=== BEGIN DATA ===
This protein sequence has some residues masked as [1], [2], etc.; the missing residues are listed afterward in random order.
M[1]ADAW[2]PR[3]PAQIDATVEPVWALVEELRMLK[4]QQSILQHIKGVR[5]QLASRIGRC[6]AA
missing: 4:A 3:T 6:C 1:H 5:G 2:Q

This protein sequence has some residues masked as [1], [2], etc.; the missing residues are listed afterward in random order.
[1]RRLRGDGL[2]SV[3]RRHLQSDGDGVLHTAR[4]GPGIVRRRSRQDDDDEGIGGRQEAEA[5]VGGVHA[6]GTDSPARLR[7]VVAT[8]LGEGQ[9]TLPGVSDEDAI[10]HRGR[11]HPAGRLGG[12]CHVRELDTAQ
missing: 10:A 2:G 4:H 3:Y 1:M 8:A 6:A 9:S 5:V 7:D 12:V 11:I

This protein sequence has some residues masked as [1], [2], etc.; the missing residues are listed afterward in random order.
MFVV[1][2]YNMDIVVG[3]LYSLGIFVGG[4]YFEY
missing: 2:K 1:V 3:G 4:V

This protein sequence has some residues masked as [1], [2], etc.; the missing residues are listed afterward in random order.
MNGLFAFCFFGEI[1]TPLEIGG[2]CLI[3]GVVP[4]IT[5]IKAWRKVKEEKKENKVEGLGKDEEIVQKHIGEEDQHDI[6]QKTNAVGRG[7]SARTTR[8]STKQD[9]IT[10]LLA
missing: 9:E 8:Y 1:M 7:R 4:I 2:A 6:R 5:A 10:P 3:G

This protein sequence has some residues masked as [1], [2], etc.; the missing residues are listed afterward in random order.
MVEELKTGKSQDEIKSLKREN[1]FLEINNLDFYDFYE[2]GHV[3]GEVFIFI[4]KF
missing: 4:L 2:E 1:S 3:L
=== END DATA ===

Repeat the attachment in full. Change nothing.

This protein sequence has some residues masked as [1], [2], etc.; the missing residues are listed afterward in random order.
M[1]ADAW[2]PR[3]PAQIDATVEPVWALVEELRMLK[4]QQSILQHIKGVR[5]QLASRIGRC[6]AA
missing: 4:A 3:T 6:C 1:H 5:G 2:Q

This protein sequence has some residues masked as [1], [2], etc.; the missing residues are listed afterward in random order.
[1]RRLRGDGL[2]SV[3]RRHLQSDGDGVLHTAR[4]GPGIVRRRSRQDDDDEGIGGRQEAEA[5]VGGVHA[6]GTDSPARLR[7]VVAT[8]LGEGQ[9]TLPGVSDEDAI[10]HRGR[11]HPAGRLGG[12]CHVRELDTAQ
missing: 10:A 2:G 4:H 3:Y 1:M 8:A 6:A 9:S 5:V 7:D 12:V 11:I

This protein sequence has some residues masked as [1], [2], etc.; the missing residues are listed afterward in random order.
MFVV[1][2]YNMDIVVG[3]LYSLGIFVGG[4]YFEY
missing: 2:K 1:V 3:G 4:V

This protein sequence has some residues masked as [1], [2], etc.; the missing residues are listed afterward in random order.
MNGLFAFCFFGEI[1]TPLEIGG[2]CLI[3]GVVP[4]IT[5]IKAWRKVKEEKKENKVEGLGKDEEIVQKHIGEEDQHDI[6]QKTNAVGRG[7]SARTTR[8]STKQD[9]IT[10]LLA
missing: 9:E 8:Y 1:M 7:R 4:I 2:A 6:R 5:A 10:P 3:G

This protein sequence has some residues masked as [1], [2], etc.; the missing residues are listed afterward in random order.
MVEELKTGKSQDEIKSLKREN[1]FLEINNLDFYDFYE[2]GHV[3]GEVFIFI[4]KF
missing: 4:L 2:E 1:S 3:L